by David Owens
I’ve known Chris Lyons for several years now. He’s a brilliant illustrator, designer, and teacher. You’ve probably seen his work before, either in the New York Times, on some HESS truck packaging, or perhaps on one of the Forever Stamps that he illustrated for the Postal Service this year! I was thrilled to interview him and get some insight from an industry veteran.
Q: You’ve been illustrating for a long time; how has the industry changed over the last decade, and what are a few ways in which you stay ‘current?’
A: When I first started out as a freelance illustrator in 2002 (after 20 years in advertising & design), portfolio reviews were still a thing. I remember my reps (Lindgren & Smith) sending me to walk the floors of the Time/Life building with my printed portfolio and promotional post cards! I must admit, I really enjoyed that process. I’m still actually doing work with several AD’s that I met that day. Nothing like face-to-face meetings. With the proliferation of web sites and social media promotions (not to mention overworked, understaffed ADs…) rarely do I actually meet my clients anymore. And no one ever calls for a portfolio to be sent over…
As for staying current – I devour good design inspiration sites (Grain Edit, AIGA, Dieline), informative and interesting blogs and inbox stuffers like Creativity Daily, AdAge and Illustration Daily, and magazines like CA. But the big thing for me is teaching at a great design program like RIT. The kids are bright, talented, and ambitious and so incredibly plugged into contemporary culture and technology that they challenge me to be right there with them every class.
Q: You’ve suggested to me that I present myself to the world with one strong signature style, yet I see on your site a couple of distinctly different styles. What’s the biggest challenge in marketing yourself in two slightly different ways?
A: You know, one of the benefits of doing this for so long is that you develop some nice relationships with Designers and ADs who will want to shake it up and challenge you to surprise them with a different look at something. I’m always up for that. And I’m always excited to see what happens. So some of those are on my site and have generated interest from new ADs to do more of it. All part of the fun. But I tend to promote my natural style in my postcards and emails and sourcebooks.
Q: What are two pieces of advice that you would give young illustrators when entering the field?
A: Keep doing personal work. I know everyone dishing advice to illustrators seems to say that, but I will say some of my favorite and best assignments have come as a result of personal work being seen and referenced. I love creating illustrations for the pure joy of it – and I’ve had a bunch of them get into the CA Illustration Annual
Keep your hand in other things. For me it’s teaching and taking the occasional design project. All those experiences inform the illustrator in me and force me to get out in the world. It’s so easy to get lost in your studio and go hermit…
by Chris Lyons
David Owens and I met a few years ago at my “office” (A coffee shop in the village of Pittsford, NY) and we’ve moved from art student/mentor to friends/ colleagues. It’s been a real joy to watch his career develop and blossom. David has the talent and drive to make it in this business and his enthusiasm is infectious – I feel energized after every meeting!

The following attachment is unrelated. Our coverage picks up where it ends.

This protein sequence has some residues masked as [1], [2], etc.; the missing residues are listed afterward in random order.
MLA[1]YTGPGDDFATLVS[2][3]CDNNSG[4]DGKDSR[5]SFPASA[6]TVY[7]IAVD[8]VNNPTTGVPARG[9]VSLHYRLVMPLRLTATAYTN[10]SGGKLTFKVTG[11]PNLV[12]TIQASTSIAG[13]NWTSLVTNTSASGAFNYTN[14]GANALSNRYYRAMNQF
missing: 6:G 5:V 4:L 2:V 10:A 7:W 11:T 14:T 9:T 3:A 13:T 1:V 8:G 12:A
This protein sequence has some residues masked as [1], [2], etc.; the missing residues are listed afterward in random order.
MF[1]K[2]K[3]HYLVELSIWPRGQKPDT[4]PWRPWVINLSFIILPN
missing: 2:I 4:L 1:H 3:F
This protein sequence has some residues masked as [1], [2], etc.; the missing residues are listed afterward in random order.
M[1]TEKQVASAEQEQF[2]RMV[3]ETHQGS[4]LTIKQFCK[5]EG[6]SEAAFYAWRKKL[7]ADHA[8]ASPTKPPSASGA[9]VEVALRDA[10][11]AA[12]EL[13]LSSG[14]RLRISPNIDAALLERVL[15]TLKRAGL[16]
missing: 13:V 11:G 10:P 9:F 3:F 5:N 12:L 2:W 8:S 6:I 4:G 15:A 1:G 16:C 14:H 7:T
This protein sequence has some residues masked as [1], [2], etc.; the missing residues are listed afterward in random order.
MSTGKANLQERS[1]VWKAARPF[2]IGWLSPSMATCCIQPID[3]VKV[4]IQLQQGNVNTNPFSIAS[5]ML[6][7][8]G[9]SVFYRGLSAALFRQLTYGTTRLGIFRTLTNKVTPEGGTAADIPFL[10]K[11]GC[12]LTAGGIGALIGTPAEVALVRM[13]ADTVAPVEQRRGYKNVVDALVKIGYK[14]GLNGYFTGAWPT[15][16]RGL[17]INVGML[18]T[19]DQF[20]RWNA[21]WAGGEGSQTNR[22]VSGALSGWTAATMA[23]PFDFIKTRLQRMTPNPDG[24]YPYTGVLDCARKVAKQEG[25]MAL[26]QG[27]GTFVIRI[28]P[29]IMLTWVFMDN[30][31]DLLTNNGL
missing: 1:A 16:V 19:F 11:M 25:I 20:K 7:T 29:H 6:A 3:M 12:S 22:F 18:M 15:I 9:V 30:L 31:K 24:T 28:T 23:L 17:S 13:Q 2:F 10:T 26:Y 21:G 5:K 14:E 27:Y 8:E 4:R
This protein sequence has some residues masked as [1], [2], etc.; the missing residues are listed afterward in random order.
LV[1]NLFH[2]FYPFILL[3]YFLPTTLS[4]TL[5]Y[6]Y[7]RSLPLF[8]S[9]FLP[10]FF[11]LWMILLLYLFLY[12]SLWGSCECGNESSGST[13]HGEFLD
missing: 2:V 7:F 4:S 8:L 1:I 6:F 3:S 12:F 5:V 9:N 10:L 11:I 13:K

Q: With so many career choices available to young creatives, what made you choose Illustration?
A: To by honest, I was never really one of those illustrators who felt like illustration was the only thing I could bring myself to do. There were lots of other careers that sounded really interesting, particularly art directing. Actually, with a background in graphic design, art directing was more-or-less my plan.
However, by my senior year I was freelancing quite a bit. I loved the freedom. My illustrations were always the strongest part of my portfolio; that’s what I enjoyed and that’s where I found work.
Q: How are you finding your way in this ultra-competitive industry at such a tender age…?
A: Life is a journey. I find that I have to constantly remind myself that it’s not about what I did last year or even what I’ll do next year. I work hard every week at the assignments I have on my desk (or desktop, haha). Those assignments always seem to lead to new assignments, usually better ones. For me it hasn’t been about competing as much as it has to just work hard and be genuine.
Q: And I’ll ask you: what 2 pieces of advice would give young illustrators entering the field?
A: Most young illustrators understand how important it is to have your own style, but style should be developed based on process. In other words: figure out what you enjoy doing not just what you want your work to look like.
Know that it’s ok to do work other than illustration. There’s an unneeded notion in the industry that you have to be illustrating full-time or else you’re a kind of fraud. I’m glad to be able to illustrate full-time, but I did a lot of part time design work in the beginning. You just have to figure out your own path.
David Owens is a professional illustrator, avid plein air painter, and sometimes pretends to be a pro-cyclist. If you ever see some guy painting in the Adirondack Mountains, or by Lake Ontario: stop by and say hello, it might be David. Visit David’s page on
Altpick.com and his website.
Chris Lyons professional illustrator and also plays a ton of basketball and spend sunny days in his gardens. His client list includes The NY Times, LA Magazine, Washington Post, MillerCoors, Penguin Publishing, Target, Chicago Magazine, The Wall Street Journal, to name a few. Chris also teach a bit in the School of Design at RIT. Visit Chris’ page on Altpick.com and his website.